The main characteristics of liberalisation were the breaking up of the monopoly generating companies (the CEGB was divided into three competing generators, National Power, PowerGen and Nuclear Electric), splitting off the national grid (which has been owned by the CEGB) and allowing customers to buy electricity from a range of supply companies or directly from the generators. The introduction of competitive pressures generally makes companies more efficient and so reduces the costs of generation – though not necessarily the prices, which depend on a wide range of factors such as government taxation, how many competing companies are in the marketplace and how willing customers are to ‘shop around’.
Since companies were now competing for customers it was not possible to impose a duty to supply on any of them – any company given such a duty would be at great disadvantage compared to other generators. The danger arose that an insufficient capacity margin would be kept – after all it is a very expensive proposition to keep available, still more to build, plants which might only operate a few hours a year if at all. (Of course, in a pure market, if these plants do not operate, say because of a particularly mild winter with relatively low demand, they do not earn anything at all towards the cost of keeping them ready through the year.)
At first this may not be a problem. One of the reasons for liberalisation is often that the command-and-control system has built an overcapacity of generating plant, so in the early years of liberalisation there is usually enough plant on the system. In the UK this was boosted by the ‘dash for gas’ in the 1990s, whereby local power companies were encouraged to build their own gas-fired power stations, in part further to weaken the position of the coal mining unions.
But after a while capacity margins start to tighten – in the UK practically no new power stations of any description were built in the first decade of the 21st century, raising concern about what would happen when older coal and nuclear plants had to be retired through age. Furthermore, concerns grew about climate change – although mechanisms were introduced to penalise companies releasing large amounts of carbon dioxide, there was no certainty that these ‘market instruments’ would be severe enough to force power generating companies to follow a low-carbon route.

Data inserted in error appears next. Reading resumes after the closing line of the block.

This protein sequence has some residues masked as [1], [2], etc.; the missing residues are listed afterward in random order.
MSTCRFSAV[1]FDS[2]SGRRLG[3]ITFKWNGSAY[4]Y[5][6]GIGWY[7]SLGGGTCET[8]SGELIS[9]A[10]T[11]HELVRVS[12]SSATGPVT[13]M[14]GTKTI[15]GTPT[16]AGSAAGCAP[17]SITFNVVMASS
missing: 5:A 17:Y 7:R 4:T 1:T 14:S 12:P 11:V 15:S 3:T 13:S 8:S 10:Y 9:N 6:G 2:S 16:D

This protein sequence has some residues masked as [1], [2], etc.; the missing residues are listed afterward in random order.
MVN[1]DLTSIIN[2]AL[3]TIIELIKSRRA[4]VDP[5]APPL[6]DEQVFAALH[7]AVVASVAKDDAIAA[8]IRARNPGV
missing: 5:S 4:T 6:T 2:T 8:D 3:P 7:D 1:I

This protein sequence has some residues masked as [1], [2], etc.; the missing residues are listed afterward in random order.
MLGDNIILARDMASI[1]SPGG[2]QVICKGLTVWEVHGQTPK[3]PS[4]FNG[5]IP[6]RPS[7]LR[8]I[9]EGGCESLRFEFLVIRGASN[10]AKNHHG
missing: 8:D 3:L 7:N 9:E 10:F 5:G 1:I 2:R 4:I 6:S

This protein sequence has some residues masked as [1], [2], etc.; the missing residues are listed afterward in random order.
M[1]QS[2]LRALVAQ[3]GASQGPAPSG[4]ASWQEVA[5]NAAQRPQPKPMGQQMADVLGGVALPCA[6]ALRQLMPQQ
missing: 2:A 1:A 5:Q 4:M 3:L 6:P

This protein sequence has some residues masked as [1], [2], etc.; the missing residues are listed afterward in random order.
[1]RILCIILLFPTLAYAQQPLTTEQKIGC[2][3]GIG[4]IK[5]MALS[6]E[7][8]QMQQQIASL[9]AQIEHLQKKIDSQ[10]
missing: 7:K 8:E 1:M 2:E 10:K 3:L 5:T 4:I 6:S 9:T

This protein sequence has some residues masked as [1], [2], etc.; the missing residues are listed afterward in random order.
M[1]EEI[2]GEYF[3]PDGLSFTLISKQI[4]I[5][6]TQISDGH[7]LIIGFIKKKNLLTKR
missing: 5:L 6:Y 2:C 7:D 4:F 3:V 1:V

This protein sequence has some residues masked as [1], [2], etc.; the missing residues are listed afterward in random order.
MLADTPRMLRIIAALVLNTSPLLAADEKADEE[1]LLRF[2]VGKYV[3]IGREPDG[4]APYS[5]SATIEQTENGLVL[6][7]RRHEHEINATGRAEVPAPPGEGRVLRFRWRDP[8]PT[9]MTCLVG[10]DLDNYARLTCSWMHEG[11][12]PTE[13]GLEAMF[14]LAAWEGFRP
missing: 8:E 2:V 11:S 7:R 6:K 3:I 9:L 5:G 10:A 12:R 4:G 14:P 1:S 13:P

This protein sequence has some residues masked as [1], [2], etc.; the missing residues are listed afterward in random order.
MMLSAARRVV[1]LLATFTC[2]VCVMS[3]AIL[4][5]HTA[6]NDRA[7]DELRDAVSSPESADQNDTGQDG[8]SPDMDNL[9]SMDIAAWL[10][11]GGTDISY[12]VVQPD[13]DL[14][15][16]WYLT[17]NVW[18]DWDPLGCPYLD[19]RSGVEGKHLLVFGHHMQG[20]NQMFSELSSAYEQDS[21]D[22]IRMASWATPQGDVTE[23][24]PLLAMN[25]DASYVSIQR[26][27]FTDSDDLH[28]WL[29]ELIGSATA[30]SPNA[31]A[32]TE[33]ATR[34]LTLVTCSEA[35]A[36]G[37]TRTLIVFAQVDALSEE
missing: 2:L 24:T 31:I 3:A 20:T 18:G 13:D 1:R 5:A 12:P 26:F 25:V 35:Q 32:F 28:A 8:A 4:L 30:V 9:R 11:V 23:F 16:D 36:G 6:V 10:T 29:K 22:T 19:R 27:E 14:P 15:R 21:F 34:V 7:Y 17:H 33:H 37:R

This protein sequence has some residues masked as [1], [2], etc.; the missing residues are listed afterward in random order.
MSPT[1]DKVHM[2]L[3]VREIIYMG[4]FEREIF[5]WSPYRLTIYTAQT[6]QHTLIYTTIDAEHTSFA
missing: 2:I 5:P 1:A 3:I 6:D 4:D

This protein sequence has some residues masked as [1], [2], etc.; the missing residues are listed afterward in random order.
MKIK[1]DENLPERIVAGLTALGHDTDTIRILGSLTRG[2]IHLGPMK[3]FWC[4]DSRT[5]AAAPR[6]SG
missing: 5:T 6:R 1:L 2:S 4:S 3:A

By 2010, then, the government was increasingly worried about three interconnected problems.
First, there was a growing need to invest in power stations of some kind or another – something like 20 GW of capacity (a quarter of the UK total) was expected to reach the end of its life between 2010 and 2020, with another 15 GW over the following decade.
Secondly, even where plant was available it was not certain that companies would have sufficient incentive to keep enough plant available to deal with a particularly cold winter.
Thirdly, even when companies were considering building new plants, low-carbon sources such as renewables and nuclear power could look unattractive. Even if their economics would be favourable over the fifty or sixty year lifetime of the plants in question, the fact that they cost much more to build than a Combined Cycle Gas Turbine (CCGT) (though less to run) made them more risky economically. Since it would take much longer for the owner of a nuclear station or tidal barrage to get the original investment back and to start making a surplus, much more could go wrong in that time – e.g. major new discoveries of gas or coal, an entirely new technology coming along, power prices falling significantly or major changes in government policy.
Governments in the 1990s and 2000s had tried to address these challenges by giving very large subsidies to renewable forms of energy, but even so the government’s renewable target for 2010 was missed by a very wide margin (less than 7% of electricity generated by renewables that year against a target of 10%). There a real fear that insufficient new capacity would be built to cover the gap left by older plants coming to the end of their lifetimes. And what capacity was built was likely to be gas-fired, increasing Britain’s dependence of imports from Russia and the Middle East, not always the most reliable areas of the world.
The reforms to the market outlined in the 2011 White Paper are intended to address these challenges. They aim to create more long-term confidence that investment in new power stations, especially low-carbon sources like nuclear power and renewables, will lead to acceptable levels of profit for investors prepared to commit the necessary huge sums for long periods of time.